Ms. O’Mara is an associate in Davis Polk's Financial Institutions Group. [Full Bio]

The Leveraged Lending Guidelines are in an uncomfortable state of limbo.  After the GAO ruling that the Guidelines are a “rule” under the Congressional Review Act, they are no longer effective as guidance, but the silence from the OCC, the Federal Reserve, and the FDIC has been deafening.[1] The uncertainty
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Yesterday afternoon, the CFPB issued a final rule that, once it becomes effective, is designed to prohibit providers of certain consumer financial products or services from using pre-dispute arbitration clauses to bar consumers from participating in class action lawsuits.  Although covered providers will still be permitted to include mandatory arbitration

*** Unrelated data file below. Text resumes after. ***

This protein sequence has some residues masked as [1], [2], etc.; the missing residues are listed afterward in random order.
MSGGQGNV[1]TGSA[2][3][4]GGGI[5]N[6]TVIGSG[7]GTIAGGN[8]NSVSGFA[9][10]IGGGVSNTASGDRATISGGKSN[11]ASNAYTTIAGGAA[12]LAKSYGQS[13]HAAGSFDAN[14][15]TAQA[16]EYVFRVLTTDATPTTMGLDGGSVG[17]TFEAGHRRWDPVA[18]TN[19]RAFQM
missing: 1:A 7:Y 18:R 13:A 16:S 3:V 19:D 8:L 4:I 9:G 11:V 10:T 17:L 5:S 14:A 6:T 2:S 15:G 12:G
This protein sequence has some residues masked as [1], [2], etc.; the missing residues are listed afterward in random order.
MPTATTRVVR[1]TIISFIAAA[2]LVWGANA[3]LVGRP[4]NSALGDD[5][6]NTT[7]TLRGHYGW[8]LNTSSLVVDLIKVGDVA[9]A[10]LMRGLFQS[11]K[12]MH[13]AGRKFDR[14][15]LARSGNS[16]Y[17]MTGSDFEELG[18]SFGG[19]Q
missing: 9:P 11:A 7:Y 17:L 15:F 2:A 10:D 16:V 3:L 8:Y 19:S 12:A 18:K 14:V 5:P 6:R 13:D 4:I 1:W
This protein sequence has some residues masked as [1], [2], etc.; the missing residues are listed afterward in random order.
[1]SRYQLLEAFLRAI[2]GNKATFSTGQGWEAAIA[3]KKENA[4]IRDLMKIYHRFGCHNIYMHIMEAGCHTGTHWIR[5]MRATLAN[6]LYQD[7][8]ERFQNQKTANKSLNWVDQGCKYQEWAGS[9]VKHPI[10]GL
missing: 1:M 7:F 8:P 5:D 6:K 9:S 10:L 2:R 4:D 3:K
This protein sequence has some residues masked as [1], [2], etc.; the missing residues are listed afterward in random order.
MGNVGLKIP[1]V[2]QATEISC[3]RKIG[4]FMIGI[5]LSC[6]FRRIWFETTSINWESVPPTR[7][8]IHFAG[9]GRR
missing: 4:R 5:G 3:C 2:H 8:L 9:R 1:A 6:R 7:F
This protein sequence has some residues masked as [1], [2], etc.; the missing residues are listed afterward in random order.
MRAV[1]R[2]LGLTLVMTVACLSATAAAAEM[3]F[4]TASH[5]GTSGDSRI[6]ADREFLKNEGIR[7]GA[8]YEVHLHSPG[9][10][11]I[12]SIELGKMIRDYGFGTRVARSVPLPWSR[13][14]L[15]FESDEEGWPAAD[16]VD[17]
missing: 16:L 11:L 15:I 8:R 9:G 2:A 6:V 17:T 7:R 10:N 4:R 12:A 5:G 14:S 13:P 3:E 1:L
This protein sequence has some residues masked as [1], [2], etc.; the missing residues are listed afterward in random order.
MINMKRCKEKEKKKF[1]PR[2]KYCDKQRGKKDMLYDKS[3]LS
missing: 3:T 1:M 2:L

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House Speaker Paul Ryan’s A Better Way policy agenda states that “it is time for serious and fundamental reform” of how regulations are made. The House of Representatives is considering a number of bills that would transform the processes by which agencies—particularly the federal financial regulatory agencies—promulgate regulations. The following
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Last week, the House of Representatives passed three bills containing provisions that would require certain of the financial regulatory agencies to conduct cost-benefit analysis as part of the rulemaking process: the Regulatory Accountability Act of 2017 (H.R. 5), the SEC Regulatory Accountability Act (H.R. 78), and the Commodity End-User Relief
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